Not Easy

Wednesday February 22, 2:33 p.m.

It's been 9 weeks since I made my exodus back to Toronto after 17 years in Japan. And frankly, I've been feeling like I'm in a rather undesirable Limbo. But do I regret coming back to Toronto? No, not really. I was slowly leaking money away there, and my parents weren't getting any younger waiting for me to come back home, so getting back to the ol' hometown was the thing to do.

However, it's not easy when I haven't had an obvious source of income for over 2 months. I say "obvious" since although I am teaching Mr. Moriya via Skype on alternating Saturdays, and I'm gonna make a small windfall from Cozy with all of those translation assignments, my parents haven't seen me go out the door to head to that school to teach regular lessons. I did have those 3 days a couple of weeks ago, but I'm frankly not too sure that I'm gonna be asked back all that often...or ever, considering that lousy second day. I wouldn't mind so much except that I'm starting to feel mighty guilty about relying on my retired parents' limited income for shelter and food day after day.

It would be nice if I could make my two blogs work for me and actually generate some sort of income, but that's a bit optimistic, and if there's one thing I'm not, it's an optimist.

Aside from Cozy, Mr. Jyuppie and The OL have kept in contact with me. While The Jyuppies are getting prepped for hay fever season, it seems like The OL has been going through the usual travails at her job. And she mentioned that her otaku-like sister's health has been "ruined". Not sure if she were using the wrong word, but that sounds rather serious.

Foodie Day

Classic Breakfast at Eggsmart

Strawberry/Azuki Bean/Custard Shake at Lambie
Wednesday February 22, 1:50 p.m.

Monday was officially Family Day in Ontario and other selected provinces in the country; the first time I've ever come across this holiday. We have something similar in Japan called Marine Day in late July. In either case, it's a chance to get those extra hours of sleep.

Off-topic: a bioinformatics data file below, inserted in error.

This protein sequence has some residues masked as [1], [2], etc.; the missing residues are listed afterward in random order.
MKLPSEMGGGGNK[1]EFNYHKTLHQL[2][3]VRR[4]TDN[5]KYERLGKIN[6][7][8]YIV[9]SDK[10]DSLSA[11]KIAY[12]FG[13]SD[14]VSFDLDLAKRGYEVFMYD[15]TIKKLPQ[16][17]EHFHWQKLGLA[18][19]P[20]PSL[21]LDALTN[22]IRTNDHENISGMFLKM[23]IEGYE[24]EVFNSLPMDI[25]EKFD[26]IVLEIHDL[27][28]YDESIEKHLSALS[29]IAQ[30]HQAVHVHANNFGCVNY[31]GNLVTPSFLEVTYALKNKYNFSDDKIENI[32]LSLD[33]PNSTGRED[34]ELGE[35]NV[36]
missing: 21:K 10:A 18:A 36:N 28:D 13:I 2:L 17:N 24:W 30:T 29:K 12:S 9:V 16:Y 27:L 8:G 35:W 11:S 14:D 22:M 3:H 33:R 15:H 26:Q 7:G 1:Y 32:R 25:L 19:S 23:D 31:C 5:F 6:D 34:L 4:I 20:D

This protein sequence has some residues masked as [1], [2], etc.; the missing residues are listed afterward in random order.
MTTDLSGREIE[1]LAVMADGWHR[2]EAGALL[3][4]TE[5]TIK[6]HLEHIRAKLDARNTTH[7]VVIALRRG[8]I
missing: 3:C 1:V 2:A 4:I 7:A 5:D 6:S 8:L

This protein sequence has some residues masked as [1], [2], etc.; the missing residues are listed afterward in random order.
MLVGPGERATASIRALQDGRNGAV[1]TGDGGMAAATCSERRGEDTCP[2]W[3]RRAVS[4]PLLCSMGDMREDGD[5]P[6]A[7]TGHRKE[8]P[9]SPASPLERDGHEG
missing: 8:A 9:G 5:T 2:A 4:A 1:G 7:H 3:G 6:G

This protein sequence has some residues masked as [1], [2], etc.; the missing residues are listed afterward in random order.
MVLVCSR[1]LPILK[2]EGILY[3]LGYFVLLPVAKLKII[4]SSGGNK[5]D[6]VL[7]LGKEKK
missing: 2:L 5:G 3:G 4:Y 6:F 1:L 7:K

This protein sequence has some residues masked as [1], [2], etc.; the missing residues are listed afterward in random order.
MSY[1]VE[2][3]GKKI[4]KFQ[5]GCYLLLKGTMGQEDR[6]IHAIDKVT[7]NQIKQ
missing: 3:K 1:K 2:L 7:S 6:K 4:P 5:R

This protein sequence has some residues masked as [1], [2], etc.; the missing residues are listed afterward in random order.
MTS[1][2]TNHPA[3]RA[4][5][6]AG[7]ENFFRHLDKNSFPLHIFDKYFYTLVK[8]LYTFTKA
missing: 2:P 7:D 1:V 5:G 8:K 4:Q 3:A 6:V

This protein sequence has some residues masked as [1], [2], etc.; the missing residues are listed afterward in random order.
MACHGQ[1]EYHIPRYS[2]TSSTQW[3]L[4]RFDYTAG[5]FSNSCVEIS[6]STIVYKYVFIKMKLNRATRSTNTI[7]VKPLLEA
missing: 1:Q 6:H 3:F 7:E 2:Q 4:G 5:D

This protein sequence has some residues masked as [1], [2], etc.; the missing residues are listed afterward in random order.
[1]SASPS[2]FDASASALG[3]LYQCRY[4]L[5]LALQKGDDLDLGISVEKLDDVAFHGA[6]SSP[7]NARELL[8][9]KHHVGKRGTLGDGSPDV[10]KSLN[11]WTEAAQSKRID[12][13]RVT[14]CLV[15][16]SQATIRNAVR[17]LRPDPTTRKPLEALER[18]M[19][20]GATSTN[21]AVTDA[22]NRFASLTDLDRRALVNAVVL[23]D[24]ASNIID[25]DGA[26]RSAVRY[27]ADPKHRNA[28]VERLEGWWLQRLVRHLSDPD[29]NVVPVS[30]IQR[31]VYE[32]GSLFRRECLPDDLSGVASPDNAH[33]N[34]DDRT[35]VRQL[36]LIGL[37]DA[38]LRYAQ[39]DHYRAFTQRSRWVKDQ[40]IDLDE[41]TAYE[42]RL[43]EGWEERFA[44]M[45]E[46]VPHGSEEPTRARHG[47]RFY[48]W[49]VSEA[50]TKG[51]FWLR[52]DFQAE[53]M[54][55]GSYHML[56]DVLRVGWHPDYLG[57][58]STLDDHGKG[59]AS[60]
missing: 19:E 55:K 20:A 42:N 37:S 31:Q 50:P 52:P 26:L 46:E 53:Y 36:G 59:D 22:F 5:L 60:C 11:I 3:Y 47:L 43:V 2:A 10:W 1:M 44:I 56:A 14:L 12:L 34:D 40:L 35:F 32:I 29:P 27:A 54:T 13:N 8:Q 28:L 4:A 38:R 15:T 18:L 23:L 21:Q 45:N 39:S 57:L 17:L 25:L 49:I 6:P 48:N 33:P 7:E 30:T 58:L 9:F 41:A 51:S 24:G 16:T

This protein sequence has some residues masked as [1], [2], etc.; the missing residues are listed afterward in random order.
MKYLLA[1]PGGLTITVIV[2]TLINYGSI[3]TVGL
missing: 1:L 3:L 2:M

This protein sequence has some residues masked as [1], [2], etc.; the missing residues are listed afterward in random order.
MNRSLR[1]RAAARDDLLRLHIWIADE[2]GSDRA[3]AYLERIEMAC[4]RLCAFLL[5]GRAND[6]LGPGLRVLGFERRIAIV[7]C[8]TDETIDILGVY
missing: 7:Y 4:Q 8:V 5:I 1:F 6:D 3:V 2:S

But as for me, it was Foodie Day. The Anime King, who's also a fellow foodie, and I went out for a day of noshing in the northern parts of the GTA. Our first stop was at Eggsmart near Kennedy and the 401, where we had the Classic Breakfast of sausages, potatoes, eggs and toast. If there is something that a foodie metropolis like Tokyo really needs, it's an all-day breakfast place. We also had the added benefit of having half a dozen cops noshing away at their brunches in the restaurant, so even in Scarborough, I think we were in the safest eatery in the city for that time.
There was an afternoon stop at a Second Cup. By that time, the Anime Bishop had joined us for coffee. And then dinner came around. We went to Saigon Star up at around Highway 7 in Richmond Hill. Their specialty is Curry Crab, and that's what we got: one big crab slathered in special curry sauce. I'm usually not a crab fan since I'm just too lazy to use the nutcrackers to crack open the shell, but I made an exception for this one since the mixture of crab juice and curry made for quite an exquisite culinary experience.
Curry Crab, a specialty at Saigon City

Then, we finally got our fourth member, the Anime Rook, after dinner when we all got together at Lambies, a Hong Kong-style cafe in the same area of Richmond Hill. My drink was an Iced Honey Tea...not the most exciting drink to take a photo of although it was good to have, especially after loading up on all that crab, but I did take a picture of The Anime Bishop's choice, a typically Asian milkshake of strawberry, azuki beans and custard. I wouldn't see this in Japan, but it would sound just at home in Vietnam.

I didn't spend too much for the entire day. About $50 for everything. However, my intake of calories probably went through the roof.

Did find out the inevitable truth about The Anime Chamberlain. He's basically persona non grata now from the court. Not too surprised...the King said that the exiled noble was frankly sounding too condescending for his liking anymore.

Friday, February 17, 2012

My First Paycheck

Friday February 17, 8:32 p.m.

Well, about a week after doing my 3 days at the school, I actually got a receipt telling me how much I'd earned for my time there. It was actually somewhat more than I'd expected, and I'm glad that they're doing direct deposit. Considering how quickly it got to me, I'm not quite sure if they're just kissing me off. Well, we'll just have to see if there are any further SOS calls.